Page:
Fig. 2.

scxa and sox9a are co-expressed in tenocytes of putative entheses of cranial tendons during embryonic development. (A-O) Ventral views, anterior to the left, of the developing mc cartilages of the lower jaws of zebrafish embryos showing isHCR staining for expression of sox9a (green), scxa (magenta) and col1a1a (cyan) mRNA at the mc-IMA enthesis at 48 hpf (A-E), 55 hpf (F-J) and 60 hpf (K-O). Surface volumes traced from DAPI-stained nuclei of cartilage (green) and tenocytes (red) within the enthesis region (dashed boxes) were created to quantify expression (D,E,I,J,N,O). (P,Q) Plots show quantification of fluorescence intensity within the tenocyte surface volume for scxa and sox9a expression and mean fluorescence level (P), and ratios of scxa to sox9a for the stages indicated (Q). n=4 embryos per stage, eight cells per embryo. Error bars show standard deviation. Linear mixed effects model was created and Tukey post-hoc pairwise comparison was performed. *P<0.05, **P<0.01, ***P<0.001. Scale bars: 20 μm (A-D,F-I,K-N); 5 μm (insets, E,J,O).

Fig. 2.

scxa and sox9a are co-expressed in tenocytes of putative entheses of cranial tendons during embryonic development. (A-O) Ventral views, anterior to the left, of the developing mc cartilages of the lower jaws of zebrafish embryos showing isHCR staining for expression of sox9a (green), scxa (magenta) and col1a1a (cyan) mRNA at the mc-IMA enthesis at 48 hpf (A-E), 55 hpf (F-J) and 60 hpf (K-O). Surface volumes traced from DAPI-stained nuclei of cartilage (green) and tenocytes (red) within the enthesis region (dashed boxes) were created to quantify expression (D,E,I,J,N,O). (P,Q) Plots show quantification of fluorescence intensity within the tenocyte surface volume for scxa and sox9a expression and mean fluorescence level (P), and ratios of scxa to sox9a for the stages indicated (Q). n=4 embryos per stage, eight cells per embryo. Error bars show standard deviation. Linear mixed effects model was created and Tukey post-hoc pairwise comparison was performed. *P<0.05, **P<0.01, ***P<0.001. Scale bars: 20 μm (A-D,F-I,K-N); 5 μm (insets, E,J,O).

Paralysis alters the ratio of scxa and sox9 expression at entheses through regulation of sox9a expression

The temporal correlation between the differential expression of scxa and sox9a and the onset of coordinated jaw muscle contraction (60-72 hpf) suggests that force from muscle contraction regulates these expression levels at embryonic entheses. To test this hypothesis, we quantified expression in tenocytes of the mc-IMA in paralyzed embryos. Homozygous mutants lacking the function of a calcium channel, voltage-dependent, beta 1 subunit (cacnb1−/−), required for myofiber contraction, show no movement as embryos but develop with no obvious morphological differences from WT siblings for the first 4 dpf (Subramanian et al., 2018). We quantified expression of scxa and sox9a in tenocytes at mc-IMA attachments in cacnb1−/− embryos at 48, 55, 60 and 72 hpf and changes in expression levels from WT for scxa (decreases of 39% at 60 hpf and 26% at 72 hpf), sox9a (increases of 1.2-fold at 60 hpf and 1.5-fold at 72 hpf) and col1a1a (decreases of 52% at 60 hpf and 59% at 72 hpf) (Fig. 3A-O; Fig. S2A-C). A lack of the active jaw movements in cacnb1−/− embryos correlated with a failure to upregulate scxa and downregulate sox9a expression to the same extent seen in WT in tenocytes of the mc-IMA attachment, resulting in a 53% and 40% reduction in the ratio of scxa to sox9a at 60 and 72 hpf, respectively (Fig. 3T; Fig. S2D). We saw no difference in this ratio at 48 hpf, before any cranial muscle movements, but cacnb1−/− embryos showed a slightly reduced ratio of scxa to sox9a starting at 55 hpf, before there were coordinated cranial muscle contractions but when individual muscle fibers still exhibited random sporadic contractions.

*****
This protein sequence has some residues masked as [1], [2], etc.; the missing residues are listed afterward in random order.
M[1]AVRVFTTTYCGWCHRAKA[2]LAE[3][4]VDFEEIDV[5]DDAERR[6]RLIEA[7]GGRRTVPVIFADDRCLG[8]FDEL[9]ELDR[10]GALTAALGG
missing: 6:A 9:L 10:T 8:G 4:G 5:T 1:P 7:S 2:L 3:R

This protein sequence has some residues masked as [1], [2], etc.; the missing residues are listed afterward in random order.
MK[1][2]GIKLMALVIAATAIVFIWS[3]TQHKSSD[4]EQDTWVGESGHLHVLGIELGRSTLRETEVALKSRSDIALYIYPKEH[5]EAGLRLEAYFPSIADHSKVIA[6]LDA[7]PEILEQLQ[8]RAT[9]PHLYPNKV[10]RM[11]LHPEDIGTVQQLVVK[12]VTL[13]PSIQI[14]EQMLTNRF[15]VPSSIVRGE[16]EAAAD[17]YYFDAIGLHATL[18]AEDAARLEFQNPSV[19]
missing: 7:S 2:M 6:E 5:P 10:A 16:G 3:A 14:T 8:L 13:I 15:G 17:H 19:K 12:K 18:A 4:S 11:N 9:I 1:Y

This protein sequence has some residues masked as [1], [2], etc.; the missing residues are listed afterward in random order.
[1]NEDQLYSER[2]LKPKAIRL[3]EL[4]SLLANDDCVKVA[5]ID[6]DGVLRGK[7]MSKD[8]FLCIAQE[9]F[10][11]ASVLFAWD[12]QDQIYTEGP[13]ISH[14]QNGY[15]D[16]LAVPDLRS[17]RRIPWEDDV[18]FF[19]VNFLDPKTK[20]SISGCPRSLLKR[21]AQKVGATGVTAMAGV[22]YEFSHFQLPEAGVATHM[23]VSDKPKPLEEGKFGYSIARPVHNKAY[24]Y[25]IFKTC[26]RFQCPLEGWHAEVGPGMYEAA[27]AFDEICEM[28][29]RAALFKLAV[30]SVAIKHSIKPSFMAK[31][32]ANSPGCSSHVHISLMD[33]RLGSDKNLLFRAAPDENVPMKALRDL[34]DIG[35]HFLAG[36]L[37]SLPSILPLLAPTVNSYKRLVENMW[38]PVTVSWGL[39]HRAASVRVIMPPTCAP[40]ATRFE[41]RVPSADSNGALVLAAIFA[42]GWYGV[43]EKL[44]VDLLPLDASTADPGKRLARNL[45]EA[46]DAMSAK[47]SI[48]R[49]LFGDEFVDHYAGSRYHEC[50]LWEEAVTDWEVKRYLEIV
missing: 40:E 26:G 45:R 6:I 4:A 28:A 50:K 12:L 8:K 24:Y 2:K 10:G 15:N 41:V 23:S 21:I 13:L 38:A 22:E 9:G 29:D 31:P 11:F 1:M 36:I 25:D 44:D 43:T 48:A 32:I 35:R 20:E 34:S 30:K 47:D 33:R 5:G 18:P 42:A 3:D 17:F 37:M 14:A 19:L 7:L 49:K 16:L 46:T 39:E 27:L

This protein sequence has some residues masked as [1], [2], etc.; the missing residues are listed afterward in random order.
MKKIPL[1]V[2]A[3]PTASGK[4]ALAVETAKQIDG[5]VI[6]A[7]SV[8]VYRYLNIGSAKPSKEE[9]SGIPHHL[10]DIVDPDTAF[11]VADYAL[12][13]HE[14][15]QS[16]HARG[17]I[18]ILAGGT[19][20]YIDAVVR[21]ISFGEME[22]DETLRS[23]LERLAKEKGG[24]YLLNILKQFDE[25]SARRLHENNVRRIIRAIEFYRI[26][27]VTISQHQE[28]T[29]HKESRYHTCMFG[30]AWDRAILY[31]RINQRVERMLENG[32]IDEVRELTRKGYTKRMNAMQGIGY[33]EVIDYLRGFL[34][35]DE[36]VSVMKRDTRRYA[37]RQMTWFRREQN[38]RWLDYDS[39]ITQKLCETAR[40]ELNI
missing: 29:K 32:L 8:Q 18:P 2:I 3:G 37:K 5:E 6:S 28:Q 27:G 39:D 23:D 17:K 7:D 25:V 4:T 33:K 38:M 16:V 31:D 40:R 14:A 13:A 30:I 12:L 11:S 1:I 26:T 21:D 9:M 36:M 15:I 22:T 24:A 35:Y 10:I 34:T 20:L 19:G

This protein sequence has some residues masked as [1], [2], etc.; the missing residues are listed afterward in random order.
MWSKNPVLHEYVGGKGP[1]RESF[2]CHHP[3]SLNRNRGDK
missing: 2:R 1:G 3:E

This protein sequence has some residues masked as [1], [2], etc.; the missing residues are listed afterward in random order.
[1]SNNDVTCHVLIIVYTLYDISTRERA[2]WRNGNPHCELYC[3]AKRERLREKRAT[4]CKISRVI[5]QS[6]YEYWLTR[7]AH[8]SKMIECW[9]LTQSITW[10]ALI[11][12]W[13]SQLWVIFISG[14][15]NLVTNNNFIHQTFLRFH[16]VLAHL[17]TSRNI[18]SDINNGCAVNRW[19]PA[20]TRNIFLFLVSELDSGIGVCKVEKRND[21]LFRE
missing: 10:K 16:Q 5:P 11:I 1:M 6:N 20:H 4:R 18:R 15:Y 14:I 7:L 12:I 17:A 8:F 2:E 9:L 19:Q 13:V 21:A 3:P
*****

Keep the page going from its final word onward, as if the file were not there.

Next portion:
Fig. 3.

Paralysis regulates expression of scxa, sox9a and col1a1a in the embryonic mc-IMA enthesis. (A-S) Ventral views, anterior to the left, of wild-type (WT) (A,B,F,G,K,L,P,Q) and cacnb1−/− (C,D,H,I,M,N,R,S) embryos showing expression of scxa (magenta), sox9a (green) and col1a1a (cyan) genes at the mc-IMA tendon enthesis at 48 hpf (A-D), 55 hpf (F-I), 60 hpf (K-N) and 72 hpf (P-S). Plots show quantification of scxa (E), sox9a (J), col1a1a (O) expression and ratio of scxa versus sox9a expression (T) in WT (dotted line) and cacnb1−/− (solid line) tenocytes for the stages indicated. Error bars show standard deviation. Linear mixed effects model was created and Tukey post-hoc pairwise comparison was performed. *P<0.05, ***P<0.001. Scale bars: 20 μm (A,C,F,H,K,M,P,R); 5 μm (insets, B,D,G,I,L,N,Q,S).

Fig. 3.

Paralysis regulates expression of scxa, sox9a and col1a1a in the embryonic mc-IMA enthesis. (A-S) Ventral views, anterior to the left, of wild-type (WT) (A,B,F,G,K,L,P,Q) and cacnb1−/− (C,D,H,I,M,N,R,S) embryos showing expression of scxa (magenta), sox9a (green) and col1a1a (cyan) genes at the mc-IMA tendon enthesis at 48 hpf (A-D), 55 hpf (F-I), 60 hpf (K-N) and 72 hpf (P-S). Plots show quantification of scxa (E), sox9a (J), col1a1a (O) expression and ratio of scxa versus sox9a expression (T) in WT (dotted line) and cacnb1−/− (solid line) tenocytes for the stages indicated. Error bars show standard deviation. Linear mixed effects model was created and Tukey post-hoc pairwise comparison was performed. *P<0.05, ***P<0.001. Scale bars: 20 μm (A,C,F,H,K,M,P,R); 5 μm (insets, B,D,G,I,L,N,Q,S).